Boredom is characterized by an emotional state where an animal has insufficient stimulation and often resorts to repetitive behavior, which may be self-harm or annoying notes Atomfullerene on this Reddit post.

He continues to say that this behavior often diminishes when toys or a companion are provided, which is not apparent in fish.

Unlike a dog that will bark for hours-on-end or a parrot that will self-harm when bored (not stimulated), your fish will swim merrily in the tank unless the water parameters are off.

Do Fish Get Bored or Lonely

As observed through the length of this post, fish do not get bored or lonely in the sense other animals do. They do not process complex emotions like most non-fish pets and are more likely to be stressed than bored or lonely.

Moreover, if the environment in a fish tank is not ideal hence stressful, fish do not react to stress through aggression. A stressed fish will stay in one spot or swim erratically, depending on the cause.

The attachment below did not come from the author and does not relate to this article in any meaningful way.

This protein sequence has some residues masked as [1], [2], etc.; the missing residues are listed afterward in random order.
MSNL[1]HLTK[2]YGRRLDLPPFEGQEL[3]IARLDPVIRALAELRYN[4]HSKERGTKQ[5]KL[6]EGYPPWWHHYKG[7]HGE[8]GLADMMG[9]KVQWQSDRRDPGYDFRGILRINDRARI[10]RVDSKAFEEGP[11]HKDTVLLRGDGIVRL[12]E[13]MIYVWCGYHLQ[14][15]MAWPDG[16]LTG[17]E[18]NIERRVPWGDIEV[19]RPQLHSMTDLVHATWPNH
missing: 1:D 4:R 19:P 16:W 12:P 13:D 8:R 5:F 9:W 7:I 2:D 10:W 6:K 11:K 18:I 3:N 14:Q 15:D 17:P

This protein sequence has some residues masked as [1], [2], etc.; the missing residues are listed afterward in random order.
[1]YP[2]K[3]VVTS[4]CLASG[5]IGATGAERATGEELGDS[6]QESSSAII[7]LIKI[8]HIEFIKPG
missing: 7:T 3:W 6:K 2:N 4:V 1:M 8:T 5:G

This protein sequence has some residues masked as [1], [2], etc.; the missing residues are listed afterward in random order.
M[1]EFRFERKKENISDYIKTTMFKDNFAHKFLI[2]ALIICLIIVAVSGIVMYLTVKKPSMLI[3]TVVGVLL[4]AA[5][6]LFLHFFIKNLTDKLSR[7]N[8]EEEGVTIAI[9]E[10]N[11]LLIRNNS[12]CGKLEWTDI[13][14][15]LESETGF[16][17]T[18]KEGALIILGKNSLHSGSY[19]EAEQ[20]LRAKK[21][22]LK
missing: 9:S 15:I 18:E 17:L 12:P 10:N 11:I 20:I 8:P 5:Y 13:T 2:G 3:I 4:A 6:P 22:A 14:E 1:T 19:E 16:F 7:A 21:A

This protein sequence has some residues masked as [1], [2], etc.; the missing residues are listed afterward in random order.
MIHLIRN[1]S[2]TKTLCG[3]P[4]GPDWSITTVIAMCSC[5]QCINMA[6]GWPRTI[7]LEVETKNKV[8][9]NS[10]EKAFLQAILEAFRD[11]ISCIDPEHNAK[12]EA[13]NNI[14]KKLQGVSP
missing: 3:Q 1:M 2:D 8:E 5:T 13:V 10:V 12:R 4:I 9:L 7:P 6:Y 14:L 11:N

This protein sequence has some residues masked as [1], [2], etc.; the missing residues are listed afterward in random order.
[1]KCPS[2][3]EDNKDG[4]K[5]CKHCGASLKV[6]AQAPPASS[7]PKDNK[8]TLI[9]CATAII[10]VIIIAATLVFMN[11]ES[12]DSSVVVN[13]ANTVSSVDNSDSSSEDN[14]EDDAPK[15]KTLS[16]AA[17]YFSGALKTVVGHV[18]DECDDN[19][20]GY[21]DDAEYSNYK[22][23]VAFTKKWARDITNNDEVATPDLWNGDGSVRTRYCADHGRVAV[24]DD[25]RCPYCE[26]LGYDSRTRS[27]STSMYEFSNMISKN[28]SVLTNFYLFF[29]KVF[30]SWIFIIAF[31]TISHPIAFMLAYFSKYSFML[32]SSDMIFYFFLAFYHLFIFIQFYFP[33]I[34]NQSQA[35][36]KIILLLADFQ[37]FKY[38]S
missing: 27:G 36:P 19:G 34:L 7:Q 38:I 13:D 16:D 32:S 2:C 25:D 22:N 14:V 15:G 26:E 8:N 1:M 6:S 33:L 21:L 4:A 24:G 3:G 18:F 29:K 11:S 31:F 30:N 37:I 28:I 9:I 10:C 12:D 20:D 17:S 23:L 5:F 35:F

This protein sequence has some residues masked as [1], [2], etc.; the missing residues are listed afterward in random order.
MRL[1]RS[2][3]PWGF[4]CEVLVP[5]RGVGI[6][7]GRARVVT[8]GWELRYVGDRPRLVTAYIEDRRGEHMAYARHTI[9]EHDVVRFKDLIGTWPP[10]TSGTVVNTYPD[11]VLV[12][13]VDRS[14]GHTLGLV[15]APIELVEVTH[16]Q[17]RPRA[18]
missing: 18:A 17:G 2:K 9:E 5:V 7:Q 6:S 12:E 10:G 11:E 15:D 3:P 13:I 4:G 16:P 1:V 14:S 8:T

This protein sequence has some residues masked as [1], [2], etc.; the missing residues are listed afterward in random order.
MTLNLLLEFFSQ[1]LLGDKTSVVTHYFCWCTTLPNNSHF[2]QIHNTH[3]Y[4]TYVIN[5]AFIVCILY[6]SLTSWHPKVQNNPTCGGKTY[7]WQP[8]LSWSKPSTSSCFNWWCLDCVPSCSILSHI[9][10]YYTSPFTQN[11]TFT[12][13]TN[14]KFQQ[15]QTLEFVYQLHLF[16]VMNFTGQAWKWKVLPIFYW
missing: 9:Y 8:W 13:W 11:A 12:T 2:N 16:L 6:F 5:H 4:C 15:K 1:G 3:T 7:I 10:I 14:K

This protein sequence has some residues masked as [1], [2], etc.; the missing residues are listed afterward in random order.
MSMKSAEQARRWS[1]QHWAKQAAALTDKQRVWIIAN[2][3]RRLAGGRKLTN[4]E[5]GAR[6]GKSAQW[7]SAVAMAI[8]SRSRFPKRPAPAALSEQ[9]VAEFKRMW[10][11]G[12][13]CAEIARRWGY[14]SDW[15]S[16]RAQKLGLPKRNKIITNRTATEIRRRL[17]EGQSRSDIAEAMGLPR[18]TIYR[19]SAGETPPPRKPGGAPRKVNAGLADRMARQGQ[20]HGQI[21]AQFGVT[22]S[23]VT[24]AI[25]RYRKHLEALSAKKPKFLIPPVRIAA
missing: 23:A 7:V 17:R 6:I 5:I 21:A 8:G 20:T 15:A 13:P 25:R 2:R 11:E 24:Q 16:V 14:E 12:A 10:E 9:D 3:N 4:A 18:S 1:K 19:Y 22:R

In a fish tank with limited oxygen, your fish will swim and stay near the water level, whereas a fish in an aquarium with ammonia or nitrites will gasp, breathe heavily, and swim in a darting motion.

Aggression in fish only increases in events of territorial disputes or to establish a hierarchy and not boredom or loneliness.

However, make sure you keep schooling or shoaling fish in groups. Although a fish will not get lonely or bored while kept singly, it is likely to get stressed since schooling perceives safety and comfort in numbers.

How Do I Keep My Fish Entertained

As a fish enthusiast, you want to ensure your fish are happy and healthy. One way to do that is to keep them entertained. Here are a few tips on how to do that.

First, make sure your fish have plenty of toys to play with. You can buy the toys at the pet store or DIY your own. Some easy homemade toys include tiny caves quarter-filled with sand and pebbles, PVC pipe with holes drilled in it, or hoops.

Second, change up the scenery occasionally. If your tank looks drab, switch out some decorations or add a new plant.